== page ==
Complete Streets are streets for people of all ages using all types of mobility. Salt Lake City has a Complete Streets Ordinance that was passed into law in 2011. Yet the ordinance is often ignored, or circumvented (for example on 100 S, 700 S, and 2100 S). Salt Lake City recently passed the Funding Our Future Bond and implemented a city and county sales tax that will go to fund transportation. What would you do to ensure that the ordinance is strengthened and followed, especially in regards to those streets reconstructed with the bond?
We need political leadership and courage to implement what is best for our growing city. The mayor plays a critical role as the visionary for the city. The next mayor must engage with residents and standing up for improvements that will help our city in the long run.
UDOT Roads are important corridors for bikes as well as cars. What would you do to work with UDOT to ensure that UDOT and SLC implement bike facilities on these roads such as State Street (see Life on State)?
The Salt Lake City mayor has to be at the table with UDOT. There are critical UDOT roads in Salt Lake City that are unsafe for bikes and uninviting for pedestrians. I think continued engagement from the mayor with UDOT is the most effective way to make changes here.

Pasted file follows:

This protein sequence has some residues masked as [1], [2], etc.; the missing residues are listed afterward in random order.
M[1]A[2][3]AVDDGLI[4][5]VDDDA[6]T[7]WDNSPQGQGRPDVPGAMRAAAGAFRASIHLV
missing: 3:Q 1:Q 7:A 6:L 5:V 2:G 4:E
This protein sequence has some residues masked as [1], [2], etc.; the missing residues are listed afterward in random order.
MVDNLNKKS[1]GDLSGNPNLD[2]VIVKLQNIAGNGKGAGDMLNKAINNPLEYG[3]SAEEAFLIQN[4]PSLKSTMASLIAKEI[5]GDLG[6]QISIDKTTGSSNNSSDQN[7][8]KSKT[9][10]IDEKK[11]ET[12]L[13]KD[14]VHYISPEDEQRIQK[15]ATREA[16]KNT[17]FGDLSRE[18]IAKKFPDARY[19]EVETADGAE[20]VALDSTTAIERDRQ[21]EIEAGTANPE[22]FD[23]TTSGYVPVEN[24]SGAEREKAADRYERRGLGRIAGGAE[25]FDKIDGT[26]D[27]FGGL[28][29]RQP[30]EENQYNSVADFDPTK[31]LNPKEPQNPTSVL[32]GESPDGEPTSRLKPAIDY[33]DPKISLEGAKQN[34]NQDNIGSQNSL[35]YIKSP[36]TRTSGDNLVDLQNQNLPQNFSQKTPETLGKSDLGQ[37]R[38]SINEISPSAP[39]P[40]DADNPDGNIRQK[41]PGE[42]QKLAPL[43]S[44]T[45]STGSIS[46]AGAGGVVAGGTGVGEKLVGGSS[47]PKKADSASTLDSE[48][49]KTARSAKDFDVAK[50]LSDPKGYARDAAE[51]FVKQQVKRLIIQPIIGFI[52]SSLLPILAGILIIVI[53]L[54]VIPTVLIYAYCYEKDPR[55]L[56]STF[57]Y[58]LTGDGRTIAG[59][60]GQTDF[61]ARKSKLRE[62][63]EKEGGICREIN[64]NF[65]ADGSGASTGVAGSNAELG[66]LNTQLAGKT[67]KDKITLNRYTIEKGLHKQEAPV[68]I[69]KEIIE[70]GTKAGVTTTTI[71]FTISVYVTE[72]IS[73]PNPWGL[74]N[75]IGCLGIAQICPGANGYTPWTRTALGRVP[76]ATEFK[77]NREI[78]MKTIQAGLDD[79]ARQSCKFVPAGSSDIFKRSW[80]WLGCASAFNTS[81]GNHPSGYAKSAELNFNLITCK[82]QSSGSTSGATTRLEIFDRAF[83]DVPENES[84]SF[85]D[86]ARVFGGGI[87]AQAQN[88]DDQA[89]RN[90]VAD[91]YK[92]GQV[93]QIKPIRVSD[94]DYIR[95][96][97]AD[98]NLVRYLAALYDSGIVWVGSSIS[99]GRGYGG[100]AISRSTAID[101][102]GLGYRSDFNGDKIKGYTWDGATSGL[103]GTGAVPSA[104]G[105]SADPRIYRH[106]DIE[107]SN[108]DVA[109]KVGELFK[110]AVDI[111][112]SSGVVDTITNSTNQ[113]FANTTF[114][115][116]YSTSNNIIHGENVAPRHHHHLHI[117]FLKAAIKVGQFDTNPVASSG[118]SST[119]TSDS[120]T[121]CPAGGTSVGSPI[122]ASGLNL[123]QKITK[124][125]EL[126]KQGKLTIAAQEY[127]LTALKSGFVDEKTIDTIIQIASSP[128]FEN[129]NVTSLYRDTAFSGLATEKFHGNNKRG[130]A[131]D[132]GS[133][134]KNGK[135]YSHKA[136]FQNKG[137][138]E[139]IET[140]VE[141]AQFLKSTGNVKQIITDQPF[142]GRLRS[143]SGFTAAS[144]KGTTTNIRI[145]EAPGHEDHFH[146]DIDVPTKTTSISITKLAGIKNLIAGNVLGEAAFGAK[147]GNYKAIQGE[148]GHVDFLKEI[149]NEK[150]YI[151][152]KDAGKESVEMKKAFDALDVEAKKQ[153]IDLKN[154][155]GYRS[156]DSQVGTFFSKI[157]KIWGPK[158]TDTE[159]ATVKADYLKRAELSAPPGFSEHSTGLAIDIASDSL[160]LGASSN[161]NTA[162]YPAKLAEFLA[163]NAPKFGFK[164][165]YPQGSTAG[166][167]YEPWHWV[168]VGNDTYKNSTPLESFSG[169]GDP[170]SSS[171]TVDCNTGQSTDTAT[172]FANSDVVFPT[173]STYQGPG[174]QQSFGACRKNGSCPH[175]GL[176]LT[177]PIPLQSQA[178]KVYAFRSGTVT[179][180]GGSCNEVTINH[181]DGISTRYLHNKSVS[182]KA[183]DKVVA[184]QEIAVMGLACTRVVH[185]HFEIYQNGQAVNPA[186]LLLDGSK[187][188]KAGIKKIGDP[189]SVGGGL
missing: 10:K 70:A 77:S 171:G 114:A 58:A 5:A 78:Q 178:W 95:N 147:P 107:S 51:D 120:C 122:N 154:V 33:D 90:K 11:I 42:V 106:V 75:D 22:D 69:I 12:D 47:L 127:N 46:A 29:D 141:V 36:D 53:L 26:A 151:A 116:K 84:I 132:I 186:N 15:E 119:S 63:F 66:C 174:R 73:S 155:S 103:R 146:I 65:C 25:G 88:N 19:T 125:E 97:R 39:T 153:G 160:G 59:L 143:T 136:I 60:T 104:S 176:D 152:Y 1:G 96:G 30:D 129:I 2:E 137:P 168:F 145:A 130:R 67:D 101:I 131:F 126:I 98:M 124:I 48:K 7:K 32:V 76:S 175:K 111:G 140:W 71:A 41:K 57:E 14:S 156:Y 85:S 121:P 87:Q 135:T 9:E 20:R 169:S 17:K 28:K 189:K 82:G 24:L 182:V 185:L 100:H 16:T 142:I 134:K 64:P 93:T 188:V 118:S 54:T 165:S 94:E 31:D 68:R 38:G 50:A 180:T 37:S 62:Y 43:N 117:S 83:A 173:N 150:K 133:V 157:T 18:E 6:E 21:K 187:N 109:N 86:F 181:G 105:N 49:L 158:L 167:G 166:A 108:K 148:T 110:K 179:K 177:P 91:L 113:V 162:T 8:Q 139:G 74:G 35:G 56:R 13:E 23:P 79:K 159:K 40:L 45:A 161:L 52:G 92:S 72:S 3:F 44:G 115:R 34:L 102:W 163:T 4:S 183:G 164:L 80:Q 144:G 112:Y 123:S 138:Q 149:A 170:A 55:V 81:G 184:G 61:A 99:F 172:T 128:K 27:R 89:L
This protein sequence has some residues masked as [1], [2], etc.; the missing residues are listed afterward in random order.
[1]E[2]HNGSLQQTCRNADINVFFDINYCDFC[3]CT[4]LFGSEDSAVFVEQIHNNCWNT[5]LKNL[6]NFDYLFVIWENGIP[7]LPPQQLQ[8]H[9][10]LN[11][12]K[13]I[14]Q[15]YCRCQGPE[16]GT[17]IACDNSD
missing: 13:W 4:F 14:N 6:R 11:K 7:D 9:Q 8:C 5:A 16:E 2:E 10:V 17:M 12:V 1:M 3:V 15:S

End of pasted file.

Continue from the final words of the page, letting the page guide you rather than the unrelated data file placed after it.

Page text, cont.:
The 2015 Bicycle and Pedestrian Master Plan guides bicycle and pedestrian facilities in Salt Lake City. What will you do to ensure its rapid implementation? Are there improvements that you would like to make to the plan?
I think the key on this plan is a mayor who is willing to lead and explain to residents the benefit of this plan, even for those who remain in their cars. I also think a key to implementation is getting city departments to improve communication and collaboration so that funding can come from various departments to build new infrastructure.
I would like to see more robust metrics for evaluating whether the plan is succeeding. I would also like to see us be bolder and have more multi-use paths for moving around the city than what the plan calls for.
Salt Lake City currently does not have a formal Vision Zero program. What will you do to work towards Vision Zero (zero fatalities) for cyclists and pedestrians in Salt Lake City? Would you commit to establishing a formal Vision Zero program? What would you like to see in regards to speed limits in Salt Lake City?